After years of squabbles among regional directors, the Creston Valley could be poised to take a serious run at local economic development.
RDCK regional directors appear poised to announce the hiring of an employee to oversee economic development efforts and now Kootenay Employment Services has earned a BC Rural Dividend grant designed to “contribute to the strength and sustainability of small rural communities, making them more attractive places to live and work,” according to the province’s web site. The grant itself is for more than $287,000, and local partners will add to the total.
“The Rural Dividend Grant is indeed a good news story,” KES executive director Hugh Grant said last week. “As you know we currently don’t have an economic development mechanism at the district level. The Rural Dividend funding will establish the Creston & District Economic Action Partnership, a joint economic function for the communities that span all the way from Yahk to Riondel.”
Administered by the BC Ministry of Forests, Lands and Natural Resource Operations, the Rural Dividend is providing $25 million a year over three years to assist rural communities with populations under 25,000 to reinvigorate and diversify their economies.
“The proposal that lead to this funding was developed by KES with the support and collaboration of the Town of Creston, Regional Directors of Areas A,B,C, and the Lower Kootenay Band,” Grant said. “Each of these partners will be joining KES and the Province in contributing financially to this initiative. Our common goal is to move away from a fragmented, project-by-project approach to economic development in our area. What we want instead is an ambitious, well-coordinated approach that is focused on creating good local jobs and serving the community. The partners have identified that KES can provide the leadership to help make that happen.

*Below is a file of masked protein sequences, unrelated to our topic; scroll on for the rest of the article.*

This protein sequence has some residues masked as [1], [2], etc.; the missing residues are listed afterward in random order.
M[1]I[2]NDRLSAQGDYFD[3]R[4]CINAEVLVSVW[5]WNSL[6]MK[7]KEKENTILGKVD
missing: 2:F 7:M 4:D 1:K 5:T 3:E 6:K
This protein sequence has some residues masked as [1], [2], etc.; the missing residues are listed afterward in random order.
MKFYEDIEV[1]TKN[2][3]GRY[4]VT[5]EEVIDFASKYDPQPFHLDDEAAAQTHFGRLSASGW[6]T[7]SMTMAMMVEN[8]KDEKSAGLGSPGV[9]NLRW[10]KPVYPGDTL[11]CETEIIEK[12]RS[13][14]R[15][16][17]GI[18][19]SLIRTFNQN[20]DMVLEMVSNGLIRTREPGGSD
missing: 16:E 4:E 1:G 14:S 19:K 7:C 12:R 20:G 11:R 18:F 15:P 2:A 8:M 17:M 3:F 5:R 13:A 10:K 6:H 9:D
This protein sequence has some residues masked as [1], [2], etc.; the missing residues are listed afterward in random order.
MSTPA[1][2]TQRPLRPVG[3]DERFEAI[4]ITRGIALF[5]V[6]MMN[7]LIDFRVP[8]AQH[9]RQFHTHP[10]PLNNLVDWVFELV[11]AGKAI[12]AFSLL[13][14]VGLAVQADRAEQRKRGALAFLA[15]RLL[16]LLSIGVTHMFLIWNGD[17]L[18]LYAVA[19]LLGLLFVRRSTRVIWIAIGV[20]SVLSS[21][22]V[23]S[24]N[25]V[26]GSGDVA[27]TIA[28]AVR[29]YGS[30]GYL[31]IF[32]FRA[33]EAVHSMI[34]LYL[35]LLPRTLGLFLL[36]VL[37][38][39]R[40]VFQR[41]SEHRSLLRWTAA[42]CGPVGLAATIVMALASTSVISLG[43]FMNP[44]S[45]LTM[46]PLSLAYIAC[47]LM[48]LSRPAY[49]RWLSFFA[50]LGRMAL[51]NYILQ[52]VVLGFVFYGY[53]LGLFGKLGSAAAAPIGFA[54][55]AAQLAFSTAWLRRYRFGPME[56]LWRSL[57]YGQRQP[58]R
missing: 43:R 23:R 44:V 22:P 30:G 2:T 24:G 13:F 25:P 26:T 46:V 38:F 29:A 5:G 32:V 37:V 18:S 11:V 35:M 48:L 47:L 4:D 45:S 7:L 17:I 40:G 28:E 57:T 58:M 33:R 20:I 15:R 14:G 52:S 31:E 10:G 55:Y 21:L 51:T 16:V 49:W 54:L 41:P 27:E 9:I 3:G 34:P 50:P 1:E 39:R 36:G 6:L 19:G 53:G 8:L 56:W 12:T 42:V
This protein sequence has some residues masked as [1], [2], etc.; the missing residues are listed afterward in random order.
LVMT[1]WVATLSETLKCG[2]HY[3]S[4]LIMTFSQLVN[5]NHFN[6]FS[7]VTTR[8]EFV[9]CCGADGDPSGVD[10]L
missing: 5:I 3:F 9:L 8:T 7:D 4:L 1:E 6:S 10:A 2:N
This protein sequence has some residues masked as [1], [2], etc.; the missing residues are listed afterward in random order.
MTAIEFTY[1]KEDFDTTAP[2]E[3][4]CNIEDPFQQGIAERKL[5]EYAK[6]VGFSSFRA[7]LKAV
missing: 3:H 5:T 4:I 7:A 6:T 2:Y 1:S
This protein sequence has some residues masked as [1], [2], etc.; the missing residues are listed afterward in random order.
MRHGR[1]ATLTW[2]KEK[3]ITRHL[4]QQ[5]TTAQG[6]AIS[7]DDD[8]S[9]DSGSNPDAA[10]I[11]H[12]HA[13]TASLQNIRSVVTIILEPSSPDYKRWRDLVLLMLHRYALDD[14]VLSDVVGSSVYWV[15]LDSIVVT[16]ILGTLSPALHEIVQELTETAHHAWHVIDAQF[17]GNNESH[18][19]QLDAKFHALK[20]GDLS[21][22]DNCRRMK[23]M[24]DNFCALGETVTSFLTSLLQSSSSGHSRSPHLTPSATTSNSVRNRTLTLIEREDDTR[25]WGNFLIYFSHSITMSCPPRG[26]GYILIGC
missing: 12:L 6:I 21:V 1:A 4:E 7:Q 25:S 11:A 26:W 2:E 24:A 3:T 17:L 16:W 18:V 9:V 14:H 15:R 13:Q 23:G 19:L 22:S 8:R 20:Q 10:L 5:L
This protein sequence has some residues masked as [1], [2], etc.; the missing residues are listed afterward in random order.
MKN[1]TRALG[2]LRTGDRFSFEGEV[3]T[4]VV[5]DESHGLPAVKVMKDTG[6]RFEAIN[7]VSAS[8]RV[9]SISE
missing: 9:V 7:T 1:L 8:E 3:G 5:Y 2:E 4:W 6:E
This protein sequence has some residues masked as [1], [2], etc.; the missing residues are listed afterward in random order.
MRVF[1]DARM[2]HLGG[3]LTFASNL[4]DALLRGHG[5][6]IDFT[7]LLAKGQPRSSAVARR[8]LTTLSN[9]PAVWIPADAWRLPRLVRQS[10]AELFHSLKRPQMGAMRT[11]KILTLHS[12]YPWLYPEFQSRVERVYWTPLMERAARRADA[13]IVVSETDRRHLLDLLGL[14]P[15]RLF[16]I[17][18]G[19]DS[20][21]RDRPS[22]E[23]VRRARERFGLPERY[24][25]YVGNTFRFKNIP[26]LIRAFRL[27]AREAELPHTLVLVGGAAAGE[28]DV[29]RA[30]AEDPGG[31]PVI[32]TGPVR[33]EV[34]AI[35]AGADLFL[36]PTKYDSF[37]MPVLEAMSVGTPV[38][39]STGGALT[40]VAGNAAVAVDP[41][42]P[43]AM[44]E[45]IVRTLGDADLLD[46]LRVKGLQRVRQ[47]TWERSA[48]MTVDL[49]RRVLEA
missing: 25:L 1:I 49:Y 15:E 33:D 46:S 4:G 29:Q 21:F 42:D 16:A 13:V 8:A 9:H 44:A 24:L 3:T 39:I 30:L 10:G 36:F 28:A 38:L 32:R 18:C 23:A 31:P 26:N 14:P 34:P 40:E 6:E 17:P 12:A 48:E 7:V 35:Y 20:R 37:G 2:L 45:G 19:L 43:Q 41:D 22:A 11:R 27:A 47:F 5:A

“We will be using an innovative, but proven strategy, to accomplish our goal, bringing government, businesses, and non-profits together to bolster four target sectors of our local economy: primary/value added agriculture, primary/value added forestry, biofuel production, and tourism.
In the first two years, the focus will be on the agri-food sector. We will be building on recent local momentum, learning from successes in other parts of the world, and capitalizing on emerging market opportunities.”
The Rural Dividend is designed to tackle many of the issues local governments hear regularly from constituents. It is focused on supporting worthy projects that help rural communities navigate changes impacting their economies, such as attracting and retaining youth, using innovation to drive economic growth, and developing new and effective partnerships to support shared prosperity.
“You and I have lived here for a long time,” Grant said, “and I’ll bet you can’t remember there ever being such a broad collaborative economic development relationship. It is a huge accomplishment just to arrive at this point.
“This economic function is certainly going to be a challenge but with the strong foundation on which it was built and robust funding in place, I am confident we will build a healthy economy going forward.”